“He had a genetic problem, [arrhythmogenic] right ventricular dysplasia, that made his right heart fail,” explained Dr. William T. Caine, a cardiothoracic surgeon at Intermountain Medical Center Heart Institute.
Known as ARVD, this rare form of cardiomyopathy is the leading cause of sudden cardiac death among athletes. According to a GoFundMe page set up by Olaf’s partner, Olaf has run three 100-milers, 42 marathons and numerous other events despite his heart problems.
Olaf’s best option, according to Dr. Caine, was implantation of the SynCardia temporary Total Artificial Heart (TAH) as soon as possible. “Because it was his right side and because of the rhythm problems, those are two reasons why a total artificial heart was the best thing for him.”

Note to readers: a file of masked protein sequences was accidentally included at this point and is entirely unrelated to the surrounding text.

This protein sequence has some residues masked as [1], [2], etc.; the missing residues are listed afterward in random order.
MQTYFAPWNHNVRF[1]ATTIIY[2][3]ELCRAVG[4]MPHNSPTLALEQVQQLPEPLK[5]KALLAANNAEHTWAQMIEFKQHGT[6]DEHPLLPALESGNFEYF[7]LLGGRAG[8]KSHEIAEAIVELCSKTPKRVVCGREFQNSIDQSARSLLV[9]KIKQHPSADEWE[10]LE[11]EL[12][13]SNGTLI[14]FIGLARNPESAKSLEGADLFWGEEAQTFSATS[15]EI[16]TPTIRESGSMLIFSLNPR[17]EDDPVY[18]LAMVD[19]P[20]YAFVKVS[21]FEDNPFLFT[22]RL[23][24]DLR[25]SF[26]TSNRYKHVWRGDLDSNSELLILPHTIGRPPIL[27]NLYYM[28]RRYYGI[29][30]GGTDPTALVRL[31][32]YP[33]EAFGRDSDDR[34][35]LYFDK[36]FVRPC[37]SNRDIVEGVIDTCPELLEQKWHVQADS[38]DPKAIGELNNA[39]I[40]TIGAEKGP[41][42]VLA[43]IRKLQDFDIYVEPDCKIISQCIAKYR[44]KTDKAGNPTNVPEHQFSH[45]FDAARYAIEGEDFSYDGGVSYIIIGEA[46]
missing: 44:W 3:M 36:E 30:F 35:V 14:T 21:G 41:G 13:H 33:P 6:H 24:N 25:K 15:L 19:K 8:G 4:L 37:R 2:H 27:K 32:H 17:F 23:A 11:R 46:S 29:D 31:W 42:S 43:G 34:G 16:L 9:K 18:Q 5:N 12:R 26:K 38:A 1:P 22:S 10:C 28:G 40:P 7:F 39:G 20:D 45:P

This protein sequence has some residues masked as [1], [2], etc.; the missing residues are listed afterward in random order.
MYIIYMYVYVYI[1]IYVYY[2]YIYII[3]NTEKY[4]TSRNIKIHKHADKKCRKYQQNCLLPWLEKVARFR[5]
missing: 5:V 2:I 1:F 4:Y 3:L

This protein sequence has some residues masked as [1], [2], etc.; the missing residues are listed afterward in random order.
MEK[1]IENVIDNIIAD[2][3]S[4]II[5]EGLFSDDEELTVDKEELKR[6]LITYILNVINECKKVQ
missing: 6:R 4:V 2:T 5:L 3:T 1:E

Since receiving the TAH, Olaf’s focus has been on getting stronger for his eventual heart transplant. His current routine includes physical therapy multiple times a day and going on outdoor walks. “[Patients] feel like the transplant side of it is a much easier operation because they’re in such better shape when they go into it,” said Dr. Caine.
While the process has been difficult for Olaf at times, he remains optimistic and focused. “It’s a miracle,” Olaf says. “I think to myself every day, ‘I’d be dead if it weren’t for this,’ and waiting for a transplant is nothing because I’ve still got this thing to keep me going.”
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